Photo: Carol Rosegg
By Brian Scott Lipton
Eddie Izzard has been defying expectations (great and otherwise) for 30 years, so it should not be altogether surprising the British actor and comedian has done it again! This time, Izzard is enacting over 20 speaking parts all by herself – without a single prop or costume change, no less -- in a somewhat abridged version of William Shakespeare’s greatest tragedy, “Hamlet,” now on view at The Greenwich House Theatre. As odd it may sound, this production turns out to be a consummation devoutly to be wished for.
To be clear, this is no “Hamlet” for beginners. The adaptation, by Izzard’s brother Mark, flits from speech to speech and locale to locale with a kind of theatrical shorthand that would probably make following this complex work difficult for anyone completely unfamiliar with the play. Moreover, it is almost 2 ½ hours of non-stop, rather serious talk (with a few bits of action here-and-there, including a truly remarkable duel at the end that I found physically exhausting just watching as an audience member). In short, please don’t go if you’re sleepy.
True, Izzard wisely shows off his comic chops when he can, whether using just his hands to “portray” Hamlet’s treacherous friends Rosencrantz and Guildenstern, giving much-needed levity to the minor characters of the gravedigger and his assistant, or occasionally shooting knowing looks into the audience. But laughing matters are few and far between in this tale of betrayal, palace intrigue, and feigned madness which is mostly played, you should pardon the expression, straight.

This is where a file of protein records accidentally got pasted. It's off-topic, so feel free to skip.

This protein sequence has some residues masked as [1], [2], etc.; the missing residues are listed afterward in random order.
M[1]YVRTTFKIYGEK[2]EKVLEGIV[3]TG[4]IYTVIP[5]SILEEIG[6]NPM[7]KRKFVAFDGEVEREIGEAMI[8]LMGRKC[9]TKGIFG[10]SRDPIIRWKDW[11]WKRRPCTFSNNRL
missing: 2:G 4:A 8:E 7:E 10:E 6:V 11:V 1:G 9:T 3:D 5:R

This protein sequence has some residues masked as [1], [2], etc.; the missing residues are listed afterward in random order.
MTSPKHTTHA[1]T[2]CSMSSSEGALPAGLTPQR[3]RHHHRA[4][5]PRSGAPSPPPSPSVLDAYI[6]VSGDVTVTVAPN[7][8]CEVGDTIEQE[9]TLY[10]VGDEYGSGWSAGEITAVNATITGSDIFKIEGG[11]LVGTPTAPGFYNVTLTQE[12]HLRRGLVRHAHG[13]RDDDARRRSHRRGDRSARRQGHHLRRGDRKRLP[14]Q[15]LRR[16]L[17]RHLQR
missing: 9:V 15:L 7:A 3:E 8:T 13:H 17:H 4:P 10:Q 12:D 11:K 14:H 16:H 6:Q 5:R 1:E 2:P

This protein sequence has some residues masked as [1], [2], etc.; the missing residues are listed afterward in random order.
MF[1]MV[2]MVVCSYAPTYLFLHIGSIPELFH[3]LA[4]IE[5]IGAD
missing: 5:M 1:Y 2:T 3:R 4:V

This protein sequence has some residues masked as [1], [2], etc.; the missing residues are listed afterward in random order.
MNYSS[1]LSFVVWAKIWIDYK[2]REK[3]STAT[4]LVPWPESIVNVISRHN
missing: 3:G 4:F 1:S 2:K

Indeed, Selina Cadell’s direction is laser-focused on using her commanding star to her ultimate advantage. Izzard – now resembling a middle-aged Judi Dench and attractively costumed in a patterned peplum jacket, skinny leather pants and knee-high boots, and bright red lipstick and nail polish – is admittedly less-than-ideal in physically differentiating the play’s many personae. Fortunately, she makes up for that with a concentration on how each character speaks, both in vocal tone and cadence.
As a result, even relative neophytes will be able distinguish Hamlet from his evil stepfather/uncle Claudius or his foolish advisor Polonius. (Frankly, I’d pay double to see Izzard portray Polonius in a traditional production!) Further, Izzard has also clearly put great thought into how to effectively recite Hamlet’s great soliloquies – such as “To Be or Not to Be” or “What A Piece of Work is Man.” And there’s even considerable craft in how Izzard handles even the smallest conversations, including one between Hamlet and Polonius on what a certain cloud looks like.
Still – and this may be the production’s biggest drawback -- Izzard has not been completely successful in crafting a full arc for Hamlet. There’s never one second where we’re not aware that he’s feigning madness, and it sometimes feels surprising that anyone in the play – especially his mother Gertrude and would-be inamorata Ophelia – are falling for this act.
Still, whether this is your first time seeing Izzard or your tenth, you’re likely to fall in love with this truly singular performer.